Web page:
How Unit-Based Teams Make Kaiser Permanente a Better Place to Work
Positive results for KP members, patients and workers
Do teams get better results when frontline workers are engaged, free to speak and can influence decisions? Yes, say the people who know best — Kaiser Permanente workers and managers themselves.
Recent People Pulse surveys confirm that unit-based teams get positive results for health plan members and patients, the organization and workers themselves.
For instance, the 2017 People Pulse survey of more than 155,000 KP employees showed that when union-represented employees are highly involved in UBT activities, they get 29 percent higher scores on measures of their willingness to speak up — a key driver of patient and workplace safety and satisfaction. They also get 33 percent higher scores on questions regarding workplace health and wellness.
Improved safety and satisfaction
Further analysis, included in the 2016 People Pulse survey, showed that teams with high employee involvement have:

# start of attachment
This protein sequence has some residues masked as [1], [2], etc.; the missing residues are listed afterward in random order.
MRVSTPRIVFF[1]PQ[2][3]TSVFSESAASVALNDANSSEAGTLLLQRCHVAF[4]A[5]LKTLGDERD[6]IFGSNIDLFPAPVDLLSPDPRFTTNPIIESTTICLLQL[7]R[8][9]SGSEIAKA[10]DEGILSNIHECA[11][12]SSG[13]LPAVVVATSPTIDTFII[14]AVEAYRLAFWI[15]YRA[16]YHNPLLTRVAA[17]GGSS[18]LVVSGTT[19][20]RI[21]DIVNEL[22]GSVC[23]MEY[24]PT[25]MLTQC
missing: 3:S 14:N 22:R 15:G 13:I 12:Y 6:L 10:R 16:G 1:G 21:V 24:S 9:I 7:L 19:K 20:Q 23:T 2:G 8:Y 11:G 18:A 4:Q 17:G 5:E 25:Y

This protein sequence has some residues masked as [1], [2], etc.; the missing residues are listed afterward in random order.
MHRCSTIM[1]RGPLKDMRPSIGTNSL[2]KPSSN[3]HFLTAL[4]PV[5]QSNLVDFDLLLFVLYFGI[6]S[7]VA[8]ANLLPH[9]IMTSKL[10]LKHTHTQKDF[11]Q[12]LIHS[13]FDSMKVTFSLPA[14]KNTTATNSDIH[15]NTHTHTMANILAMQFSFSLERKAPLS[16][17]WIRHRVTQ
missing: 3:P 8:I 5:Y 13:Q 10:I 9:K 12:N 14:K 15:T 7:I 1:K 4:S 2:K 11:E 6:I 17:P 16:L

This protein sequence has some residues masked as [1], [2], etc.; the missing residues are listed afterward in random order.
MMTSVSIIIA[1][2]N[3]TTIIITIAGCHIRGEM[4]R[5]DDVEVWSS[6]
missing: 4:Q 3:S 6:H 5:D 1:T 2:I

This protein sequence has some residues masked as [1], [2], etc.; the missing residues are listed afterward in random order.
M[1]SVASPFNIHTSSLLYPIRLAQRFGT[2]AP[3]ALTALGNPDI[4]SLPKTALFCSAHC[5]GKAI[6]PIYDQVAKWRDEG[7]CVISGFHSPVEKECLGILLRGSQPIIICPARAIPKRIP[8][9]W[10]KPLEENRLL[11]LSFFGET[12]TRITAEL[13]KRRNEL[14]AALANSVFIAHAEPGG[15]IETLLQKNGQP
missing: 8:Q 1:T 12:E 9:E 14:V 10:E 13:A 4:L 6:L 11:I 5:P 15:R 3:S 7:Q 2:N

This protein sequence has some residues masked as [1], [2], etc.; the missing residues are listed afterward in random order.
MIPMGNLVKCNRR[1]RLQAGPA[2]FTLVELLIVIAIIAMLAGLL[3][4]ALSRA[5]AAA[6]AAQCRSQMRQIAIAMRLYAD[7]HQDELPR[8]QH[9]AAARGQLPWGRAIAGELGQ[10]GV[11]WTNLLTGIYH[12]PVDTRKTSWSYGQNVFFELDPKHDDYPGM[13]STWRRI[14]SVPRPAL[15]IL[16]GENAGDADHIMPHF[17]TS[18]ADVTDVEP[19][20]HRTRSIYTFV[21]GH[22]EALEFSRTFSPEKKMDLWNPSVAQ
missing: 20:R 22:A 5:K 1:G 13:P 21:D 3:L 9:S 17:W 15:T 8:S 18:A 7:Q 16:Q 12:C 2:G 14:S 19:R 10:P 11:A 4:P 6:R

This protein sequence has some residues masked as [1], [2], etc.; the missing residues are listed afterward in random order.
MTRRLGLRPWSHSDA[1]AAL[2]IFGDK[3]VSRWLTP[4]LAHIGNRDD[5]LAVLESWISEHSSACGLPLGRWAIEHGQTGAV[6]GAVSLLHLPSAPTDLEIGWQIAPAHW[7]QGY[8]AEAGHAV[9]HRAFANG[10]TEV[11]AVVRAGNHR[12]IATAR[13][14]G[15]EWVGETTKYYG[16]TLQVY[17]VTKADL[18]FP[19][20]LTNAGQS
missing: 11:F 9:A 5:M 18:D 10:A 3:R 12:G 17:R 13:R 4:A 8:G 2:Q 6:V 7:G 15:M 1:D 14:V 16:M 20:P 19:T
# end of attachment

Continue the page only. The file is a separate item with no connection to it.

- 18 percent fewer workplace injuries
- 13 percent fewer lost work days
- 4 percent higher patient satisfaction
“Our findings show that employees who are highly involved in their unit-based teams feel more able to speak up and more encouraged to take care of their health,” says Nicole VanderHorst, principal research consultant with KP Engagement & Inclusion Analytics. “That makes them more likely to have better performance outcomes.”
A better way to work
Workers’ greater propensity to speak up and look after their health when they’re involved in team activities covers several questions (see chart below). For example, workers who are highly involved in their UBTs are far more likely to say:
- The Labor Management Partnership has helped improve organizational performance and working conditions.
- They can influence decisions affecting their work.
- They’re comfortable voicing differing opinions.
- Management uses their ideas to improve care.
- They’re encouraged, and encourage others, to take care of their health.
Roots of workforce engagement
All these factors contribute to a better employee experience as well as performance. And UBTs reflect KP’s unique history with the labor movement.
“Henry Kaiser was perhaps the 20th century’s most worker-friendly industrialist. He supported organized labor and knew that people step up when allowed to exert their job experience, as they do with UBTs,” says KP archivist and historian Lincoln Cushing. “He trusted employees to make decisions that benefitted themselves and their organizations.”
If you belong to a unit-based team — and most union-represented employees do — talk with a team co-lead about ways to get more involved.